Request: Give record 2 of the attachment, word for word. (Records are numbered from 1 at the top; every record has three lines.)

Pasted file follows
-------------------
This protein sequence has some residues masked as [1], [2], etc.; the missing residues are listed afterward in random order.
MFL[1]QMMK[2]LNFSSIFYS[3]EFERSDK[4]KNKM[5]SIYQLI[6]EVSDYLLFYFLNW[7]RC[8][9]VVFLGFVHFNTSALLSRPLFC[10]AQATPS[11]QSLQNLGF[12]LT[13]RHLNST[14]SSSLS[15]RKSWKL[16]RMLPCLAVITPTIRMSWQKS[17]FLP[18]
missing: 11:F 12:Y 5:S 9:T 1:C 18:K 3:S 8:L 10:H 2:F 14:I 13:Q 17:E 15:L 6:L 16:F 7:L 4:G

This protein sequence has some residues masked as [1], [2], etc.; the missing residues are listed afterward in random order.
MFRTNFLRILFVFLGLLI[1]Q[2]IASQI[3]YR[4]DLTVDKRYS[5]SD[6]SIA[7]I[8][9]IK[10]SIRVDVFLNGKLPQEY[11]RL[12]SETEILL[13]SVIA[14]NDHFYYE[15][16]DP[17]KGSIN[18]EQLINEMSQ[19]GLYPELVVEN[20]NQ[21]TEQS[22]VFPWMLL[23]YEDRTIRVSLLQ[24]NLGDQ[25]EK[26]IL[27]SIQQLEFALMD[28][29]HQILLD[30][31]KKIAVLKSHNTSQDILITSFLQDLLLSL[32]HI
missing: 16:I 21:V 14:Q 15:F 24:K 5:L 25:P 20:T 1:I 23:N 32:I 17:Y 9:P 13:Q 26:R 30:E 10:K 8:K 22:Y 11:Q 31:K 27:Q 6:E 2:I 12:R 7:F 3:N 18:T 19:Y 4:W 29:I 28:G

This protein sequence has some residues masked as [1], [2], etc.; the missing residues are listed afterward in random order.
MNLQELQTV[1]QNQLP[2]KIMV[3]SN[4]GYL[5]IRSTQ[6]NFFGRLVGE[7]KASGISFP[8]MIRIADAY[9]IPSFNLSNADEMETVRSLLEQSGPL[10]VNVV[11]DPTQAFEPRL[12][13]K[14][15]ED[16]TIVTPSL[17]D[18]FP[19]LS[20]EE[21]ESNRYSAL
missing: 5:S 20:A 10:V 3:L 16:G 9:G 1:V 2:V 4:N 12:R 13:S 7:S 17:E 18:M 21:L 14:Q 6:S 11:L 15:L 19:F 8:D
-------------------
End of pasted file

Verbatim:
This protein sequence has some residues masked as [1], [2], etc.; the missing residues are listed afterward in random order.
MFRTNFLRILFVFLGLLI[1]Q[2]IASQI[3]YR[4]DLTVDKRYS[5]SD[6]SIA[7]I[8][9]IK[10]SIRVDVFLNGKLPQEY[11]RL[12]SETEILL[13]SVIA[14]NDHFYYE[15][16]DP[17]KGSIN[18]EQLINEMSQ[19]GLYPELVVEN[20]NQ[21]TEQS[22]VFPWMLL[23]YEDRTIRVSLLQ[24]NLGDQ[25]EK[26]IL[27]SIQQLEFALMD[28][29]HQILLD[30][31]KKIAVLKSHNTSQDILITSFLQDLLLSL[32]HI
missing: 16:I 21:V 14:Q 15:F 24:K 5:L 25:P 20:T 1:I 23:N 32:I 17:Y 9:P 13:Q 26:R 30:E 10:K 8:K 22:Y 11:Q 31:K 27:Q 6:E 2:I 12:R 7:F 3:N 18:T 19:Y 4:W 29:I 28:G